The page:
Thursday, January 10, 2013

Black Skin, Blue Books

As its title suggests Black Skin, Blue Books employs a comparative approach to African American and Welsh cultural identities at various points over a hundred year period. Given the choice of subjects up for comparison (and the titular echo of Frantz Fanon's Black Skin, White Masks) there is inevitably a postcolonial context to this work. But author Daniel G Williams is wary of the pitfalls of such methodologies. He is keen to point out that this is no cheap attempt to appropriate or misrepresent black culture. Or to 'glamorize' by association. He is aware also of the limitations of overly simplistic binary arguments and consequently adopts a more nuanced approach.

For his comparative Transatlantic study Williams favours those moments where African American and Welsh culture have actually intersected. Abolitionist Frederick Douglass's visit to Wales during the Victorian era of the Blue Books, for example. And the pre-WW1 links between WEB Du Bois and Welsh feminist Frances Hoggan. He also deconstructs our cosy image of Paul Robeson and his cherished relationship to Wales. In addition he examines the significance of Ralph Ellison's stationing in Swansea during WW2. Other, sometimes unlikely, figures make an appearance. Joseph Goebbels, for instance; and James Baldwin, who noted that: "much of the tension in the Basque country and in Wales is due to the Basques and Welsh determination not to allow their languages to be destroyed."

The full list of themes and areas of debate that arise from these intersections are too numerous to mention but amongst the most salient are: racial uplift; the choice between assimilation and separation; canon building; the decline of the Welsh language; minstrelsy; abolitionism; double consciousness; Louis v Farr; the Harlem Renaissance; race and the Welsh industrial novel; Paul Robeson; and the presence of black American soldiers in Britain during WW2. This wide range of investigation is further enriched by the author's ability to speak Welsh, which gives him access to Welsh-language abolitionist newspapers of the day and the means to evaluate Welsh translations of such works as Uncle Tom's Cabin.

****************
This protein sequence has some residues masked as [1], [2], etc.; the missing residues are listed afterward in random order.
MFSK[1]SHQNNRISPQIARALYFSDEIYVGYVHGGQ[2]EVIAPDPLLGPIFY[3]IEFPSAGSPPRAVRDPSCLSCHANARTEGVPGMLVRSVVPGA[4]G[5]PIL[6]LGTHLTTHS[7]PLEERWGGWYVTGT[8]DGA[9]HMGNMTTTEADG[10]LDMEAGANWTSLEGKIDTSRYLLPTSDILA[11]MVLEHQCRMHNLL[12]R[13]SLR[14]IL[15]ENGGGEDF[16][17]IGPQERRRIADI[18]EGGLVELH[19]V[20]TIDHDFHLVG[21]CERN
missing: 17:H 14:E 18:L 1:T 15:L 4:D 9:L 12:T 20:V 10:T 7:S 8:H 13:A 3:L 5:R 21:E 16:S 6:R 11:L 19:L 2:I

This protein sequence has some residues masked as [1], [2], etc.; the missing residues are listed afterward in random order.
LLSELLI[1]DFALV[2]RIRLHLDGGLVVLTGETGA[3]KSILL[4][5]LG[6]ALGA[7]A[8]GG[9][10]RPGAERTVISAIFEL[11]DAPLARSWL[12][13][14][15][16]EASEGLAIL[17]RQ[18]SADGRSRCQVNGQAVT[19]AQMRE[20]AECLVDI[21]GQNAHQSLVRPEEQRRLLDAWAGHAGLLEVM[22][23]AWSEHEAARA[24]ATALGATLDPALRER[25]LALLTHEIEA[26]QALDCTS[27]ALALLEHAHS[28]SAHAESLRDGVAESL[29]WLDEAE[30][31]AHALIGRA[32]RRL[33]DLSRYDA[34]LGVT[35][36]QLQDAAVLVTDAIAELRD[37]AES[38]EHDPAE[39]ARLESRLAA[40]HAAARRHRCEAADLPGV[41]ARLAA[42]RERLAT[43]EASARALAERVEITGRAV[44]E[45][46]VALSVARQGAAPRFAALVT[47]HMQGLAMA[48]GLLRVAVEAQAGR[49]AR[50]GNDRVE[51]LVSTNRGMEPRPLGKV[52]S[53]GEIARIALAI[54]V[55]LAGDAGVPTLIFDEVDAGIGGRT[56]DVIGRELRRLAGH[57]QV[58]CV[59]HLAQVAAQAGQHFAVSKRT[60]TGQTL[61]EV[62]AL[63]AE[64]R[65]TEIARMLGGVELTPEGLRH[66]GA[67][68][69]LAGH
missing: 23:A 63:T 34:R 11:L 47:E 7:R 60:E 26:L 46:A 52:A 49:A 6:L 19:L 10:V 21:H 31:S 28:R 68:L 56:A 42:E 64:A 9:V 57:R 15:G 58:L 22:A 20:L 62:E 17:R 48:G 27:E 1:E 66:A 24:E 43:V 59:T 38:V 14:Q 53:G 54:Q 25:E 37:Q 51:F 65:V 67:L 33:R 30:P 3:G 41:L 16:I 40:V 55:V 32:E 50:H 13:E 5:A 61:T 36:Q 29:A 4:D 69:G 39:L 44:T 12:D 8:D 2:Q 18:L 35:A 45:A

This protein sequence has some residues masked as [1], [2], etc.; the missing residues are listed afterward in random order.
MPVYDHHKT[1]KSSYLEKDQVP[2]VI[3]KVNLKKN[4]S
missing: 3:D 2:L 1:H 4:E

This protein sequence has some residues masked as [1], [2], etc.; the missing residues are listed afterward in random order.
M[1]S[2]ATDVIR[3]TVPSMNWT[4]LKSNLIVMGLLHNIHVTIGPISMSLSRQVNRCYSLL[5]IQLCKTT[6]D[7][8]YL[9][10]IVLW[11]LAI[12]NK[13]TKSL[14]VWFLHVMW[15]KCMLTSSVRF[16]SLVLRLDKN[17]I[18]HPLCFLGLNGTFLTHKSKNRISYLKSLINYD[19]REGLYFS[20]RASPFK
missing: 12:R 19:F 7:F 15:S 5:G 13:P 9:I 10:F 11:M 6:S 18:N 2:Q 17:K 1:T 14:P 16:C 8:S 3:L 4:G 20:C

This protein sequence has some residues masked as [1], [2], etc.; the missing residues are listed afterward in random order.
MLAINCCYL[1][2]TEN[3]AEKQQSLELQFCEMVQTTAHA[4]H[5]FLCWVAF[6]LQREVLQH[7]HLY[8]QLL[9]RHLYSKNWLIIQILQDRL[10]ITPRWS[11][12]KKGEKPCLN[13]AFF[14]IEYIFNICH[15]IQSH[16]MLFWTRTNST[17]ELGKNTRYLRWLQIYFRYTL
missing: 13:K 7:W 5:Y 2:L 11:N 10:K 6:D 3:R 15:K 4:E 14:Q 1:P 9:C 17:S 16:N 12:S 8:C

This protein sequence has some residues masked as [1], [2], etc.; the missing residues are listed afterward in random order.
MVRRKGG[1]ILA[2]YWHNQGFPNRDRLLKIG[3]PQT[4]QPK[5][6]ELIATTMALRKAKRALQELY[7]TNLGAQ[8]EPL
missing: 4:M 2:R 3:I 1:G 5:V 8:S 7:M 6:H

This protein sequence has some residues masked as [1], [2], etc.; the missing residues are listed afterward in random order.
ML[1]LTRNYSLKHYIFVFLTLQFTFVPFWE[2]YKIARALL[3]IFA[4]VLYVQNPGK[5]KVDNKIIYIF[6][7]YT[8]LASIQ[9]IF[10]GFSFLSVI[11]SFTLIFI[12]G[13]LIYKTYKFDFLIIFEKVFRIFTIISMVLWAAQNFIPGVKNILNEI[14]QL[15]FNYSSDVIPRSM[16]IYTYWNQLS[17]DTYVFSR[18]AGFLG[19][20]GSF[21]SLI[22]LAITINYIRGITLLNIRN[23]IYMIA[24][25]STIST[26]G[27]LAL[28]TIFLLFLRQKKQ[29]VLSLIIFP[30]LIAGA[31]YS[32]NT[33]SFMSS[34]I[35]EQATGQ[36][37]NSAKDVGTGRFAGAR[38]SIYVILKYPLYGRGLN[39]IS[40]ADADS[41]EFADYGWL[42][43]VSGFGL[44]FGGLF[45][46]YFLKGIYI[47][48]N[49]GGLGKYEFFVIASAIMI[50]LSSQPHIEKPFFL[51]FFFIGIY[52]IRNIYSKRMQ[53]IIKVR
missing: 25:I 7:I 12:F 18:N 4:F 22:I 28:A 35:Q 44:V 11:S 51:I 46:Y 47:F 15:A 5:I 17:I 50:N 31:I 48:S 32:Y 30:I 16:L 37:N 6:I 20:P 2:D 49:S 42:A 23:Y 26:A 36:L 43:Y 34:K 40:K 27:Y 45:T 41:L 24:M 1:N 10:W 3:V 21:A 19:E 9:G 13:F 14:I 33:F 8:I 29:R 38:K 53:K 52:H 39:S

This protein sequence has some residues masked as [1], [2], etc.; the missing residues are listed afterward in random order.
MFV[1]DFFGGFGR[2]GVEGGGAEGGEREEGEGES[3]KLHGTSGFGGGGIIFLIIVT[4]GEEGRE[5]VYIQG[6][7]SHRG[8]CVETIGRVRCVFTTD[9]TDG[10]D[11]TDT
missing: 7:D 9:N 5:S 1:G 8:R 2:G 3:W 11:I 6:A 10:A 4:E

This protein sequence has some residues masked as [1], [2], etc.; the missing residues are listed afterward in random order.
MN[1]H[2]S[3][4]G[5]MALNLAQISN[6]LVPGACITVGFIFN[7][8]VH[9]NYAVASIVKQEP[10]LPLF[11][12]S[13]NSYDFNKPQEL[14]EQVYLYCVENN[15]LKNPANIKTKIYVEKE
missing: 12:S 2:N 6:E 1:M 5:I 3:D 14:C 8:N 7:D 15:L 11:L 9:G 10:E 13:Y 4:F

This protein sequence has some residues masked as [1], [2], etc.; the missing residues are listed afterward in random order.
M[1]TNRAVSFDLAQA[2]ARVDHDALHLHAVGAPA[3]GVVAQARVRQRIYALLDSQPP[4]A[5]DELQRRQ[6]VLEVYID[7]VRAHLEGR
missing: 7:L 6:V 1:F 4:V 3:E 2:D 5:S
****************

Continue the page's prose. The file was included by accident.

Revisiting the Blue Books controversy is a particularly jolting experience for the modern reader (well, this one anyway). The conflation of a supposedly barbarous tongue ("the language of slavery") with a supposedly dubious sexual morality seems an especially crude expression of cultural imperialism. Matthew Arnold further stuck the boot in by arguing for cultural homogeneity - just so long as it was of a distinctly English variety, of course. The Welsh response was interesting. Some folk became more nationalistic in outlook and even attempted to set up Welsh colonies abroad. Many Nonconformists suffered genuine agonies of religious conscience over whether they should ditch their native culture for the greater, universal good. Others, suffering post-Blue Books anxiety, went out of their way to show by example that they were as morally correct as their English neighbours and thus a particular self-righteous Welsh stereotype was born. Along with more comforting stereotypes such as the 'good collier' and the 'stoic mam'.